Normandy Beaches

Omaha Beach exactly 80 years and one week after the July 6, 1944, landings on that began the liberation of Europe.

Utah Beach viewed from a monument commemorating the American landing here.

We focused on the Utah and Omaha beaches where Americans went ashore. The whole day was emotional, knowing that this incredible, massive operation launched the ultimate victory over Nazi Germany — but that so many things went wrong, and the invasion came at the cost of the lives of thousands of brave young men.
A part of the Normandy American Cemetery which has nearly 10,000 graves and includes many who died in subsequent battles.

At Omaha beach, our guide Domonique had unexpectedly arranged for a friend of hers to play "Taps." It was a powerful experience and it let us have a personal commemoration of the sacrifices here.

Throughout Normandy we saw American as well as British and Canadian flags, for example in this village Beuvron-en-Auge, As I was getting coffee at the shop above, I thanked the young women for the US flag out front. With no hesitation, one replied, "Of course, you saved us!"

Surprising but heartwarming to see the paratroopers who risked and sometimes lost their lives honored in stained glass windows in French churches. Special stories are behind each of these windows.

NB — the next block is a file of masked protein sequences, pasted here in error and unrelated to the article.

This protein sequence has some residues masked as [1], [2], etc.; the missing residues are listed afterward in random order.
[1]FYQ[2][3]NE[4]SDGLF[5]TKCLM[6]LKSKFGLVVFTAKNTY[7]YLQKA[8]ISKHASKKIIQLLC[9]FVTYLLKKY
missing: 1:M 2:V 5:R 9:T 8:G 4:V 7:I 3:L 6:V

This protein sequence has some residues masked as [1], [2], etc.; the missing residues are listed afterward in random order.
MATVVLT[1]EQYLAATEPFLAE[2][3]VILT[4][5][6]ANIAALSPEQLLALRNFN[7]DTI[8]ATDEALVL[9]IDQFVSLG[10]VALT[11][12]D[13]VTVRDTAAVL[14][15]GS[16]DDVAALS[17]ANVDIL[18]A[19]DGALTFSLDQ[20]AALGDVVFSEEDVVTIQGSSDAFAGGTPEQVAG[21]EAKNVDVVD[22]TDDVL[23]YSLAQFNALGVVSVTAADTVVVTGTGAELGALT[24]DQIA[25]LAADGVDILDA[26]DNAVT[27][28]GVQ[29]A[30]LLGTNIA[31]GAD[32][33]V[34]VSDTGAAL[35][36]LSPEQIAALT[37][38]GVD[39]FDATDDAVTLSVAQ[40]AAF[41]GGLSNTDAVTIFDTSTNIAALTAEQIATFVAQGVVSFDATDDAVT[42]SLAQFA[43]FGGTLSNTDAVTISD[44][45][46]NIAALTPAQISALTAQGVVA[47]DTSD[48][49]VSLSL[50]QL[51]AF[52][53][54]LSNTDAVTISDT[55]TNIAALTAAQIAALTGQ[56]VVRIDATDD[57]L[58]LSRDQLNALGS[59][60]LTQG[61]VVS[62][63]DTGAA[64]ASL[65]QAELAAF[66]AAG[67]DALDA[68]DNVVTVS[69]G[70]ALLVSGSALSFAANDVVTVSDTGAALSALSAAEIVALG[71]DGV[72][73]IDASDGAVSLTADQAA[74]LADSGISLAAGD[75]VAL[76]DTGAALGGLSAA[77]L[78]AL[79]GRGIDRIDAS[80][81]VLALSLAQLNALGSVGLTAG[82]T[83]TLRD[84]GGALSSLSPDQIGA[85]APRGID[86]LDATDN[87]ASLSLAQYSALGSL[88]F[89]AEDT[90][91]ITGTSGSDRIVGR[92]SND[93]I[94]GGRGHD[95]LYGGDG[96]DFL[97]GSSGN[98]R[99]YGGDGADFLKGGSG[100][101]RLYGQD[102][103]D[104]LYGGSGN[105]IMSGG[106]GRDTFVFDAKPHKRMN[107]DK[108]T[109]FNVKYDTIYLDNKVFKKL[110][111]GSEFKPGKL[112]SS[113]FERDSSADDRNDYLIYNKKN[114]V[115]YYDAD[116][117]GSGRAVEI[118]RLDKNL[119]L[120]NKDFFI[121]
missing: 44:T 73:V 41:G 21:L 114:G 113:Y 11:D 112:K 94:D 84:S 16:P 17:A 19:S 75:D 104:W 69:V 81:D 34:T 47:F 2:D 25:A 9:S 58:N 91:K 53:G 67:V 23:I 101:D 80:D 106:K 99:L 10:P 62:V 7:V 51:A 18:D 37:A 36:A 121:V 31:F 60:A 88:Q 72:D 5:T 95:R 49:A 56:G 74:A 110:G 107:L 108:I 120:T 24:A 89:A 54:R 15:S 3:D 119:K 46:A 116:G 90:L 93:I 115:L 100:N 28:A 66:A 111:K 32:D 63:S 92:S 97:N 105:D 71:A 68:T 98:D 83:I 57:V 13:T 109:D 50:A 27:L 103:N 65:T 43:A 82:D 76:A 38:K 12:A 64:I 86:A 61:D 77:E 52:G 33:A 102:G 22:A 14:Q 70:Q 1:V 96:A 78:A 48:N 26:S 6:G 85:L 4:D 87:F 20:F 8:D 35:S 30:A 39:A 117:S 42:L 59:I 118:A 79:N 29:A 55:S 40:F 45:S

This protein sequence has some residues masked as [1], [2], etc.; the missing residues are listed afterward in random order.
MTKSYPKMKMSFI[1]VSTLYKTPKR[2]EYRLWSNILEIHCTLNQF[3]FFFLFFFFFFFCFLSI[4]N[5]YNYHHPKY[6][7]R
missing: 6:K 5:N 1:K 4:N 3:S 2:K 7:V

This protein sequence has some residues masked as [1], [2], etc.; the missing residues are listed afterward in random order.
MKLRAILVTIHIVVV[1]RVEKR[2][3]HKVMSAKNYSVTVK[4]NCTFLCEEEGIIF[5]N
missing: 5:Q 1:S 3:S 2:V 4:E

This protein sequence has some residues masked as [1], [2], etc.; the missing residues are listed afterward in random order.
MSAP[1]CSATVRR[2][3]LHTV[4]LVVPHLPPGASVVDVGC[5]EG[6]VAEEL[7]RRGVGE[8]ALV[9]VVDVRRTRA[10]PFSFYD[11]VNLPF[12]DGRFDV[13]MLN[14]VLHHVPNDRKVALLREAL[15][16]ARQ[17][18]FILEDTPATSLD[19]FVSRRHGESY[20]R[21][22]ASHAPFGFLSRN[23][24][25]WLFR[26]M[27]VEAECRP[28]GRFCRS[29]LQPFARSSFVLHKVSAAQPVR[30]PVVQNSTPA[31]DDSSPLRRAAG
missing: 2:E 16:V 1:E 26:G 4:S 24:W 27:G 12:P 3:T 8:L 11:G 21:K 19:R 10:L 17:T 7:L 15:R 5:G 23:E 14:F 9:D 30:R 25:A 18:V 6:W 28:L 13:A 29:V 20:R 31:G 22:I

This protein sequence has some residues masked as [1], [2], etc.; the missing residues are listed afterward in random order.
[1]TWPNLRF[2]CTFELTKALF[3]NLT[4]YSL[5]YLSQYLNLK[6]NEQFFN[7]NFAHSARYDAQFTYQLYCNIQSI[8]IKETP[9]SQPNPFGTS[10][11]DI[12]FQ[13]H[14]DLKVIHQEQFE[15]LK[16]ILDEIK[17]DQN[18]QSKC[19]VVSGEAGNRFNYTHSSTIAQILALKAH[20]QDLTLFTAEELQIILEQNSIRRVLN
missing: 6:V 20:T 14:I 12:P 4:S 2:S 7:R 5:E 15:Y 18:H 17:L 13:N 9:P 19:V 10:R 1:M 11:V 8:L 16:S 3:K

The Normandy beaches have so much to see and delve into that I cannot begin to recount everything here, but I am so glad I had this opportunity to learn so much and to pay my respects.

Villages and More

Sunset on the waterfront at Saint-Malo (the French hyphenate the names of all cities with more than one word) on the coast of the "English Channel" which the French call instead "La Manche." At the far end of this photo, you can glimpse the reconstructed ramparts of the historical medieval city that was rebuilt after WWII.

View of the countryside on a walk by the pretty medieval town of Saint-Suliac. 

Dinan has a somewhat large medieval old town and an especially historic church, along with, because this is still Brittany, many places serving delicious galettes.

On one walk in the Normandy countryside, Dominique took us to see this fantastic old manor house many centuries old and currently under restoration.

Classic Journeys always adds a couple of nights at an over-the-top place. In this case it was Château d'Audrieu, built in 1715 and not too shabby. My room turned out to be in the attic but "c'est la vie."

In Cancale, Mary Margaret Chappell (food editor and writer as well as cooking instructor) taught us — while we laughed throughout — how to make delicious galettes, a specialty of Brittany, basically crepes made with buckwheat. My favorite, the galette complète, adds ham, eggs, and cheese. 

In Honfleur, our fine, fortunate crew with (center with umbrella) dazzling Dominique, historian par excellence, athlete, gastronome, oenophile, equestrienne, and more.
Assembling these highlights reminded me again what an extraordinary and varied week we had. My other three walking trips with Classic Journeys were excellent, especially Puglia, but the week in Brittany and Normandy is the one I most strongly recommend.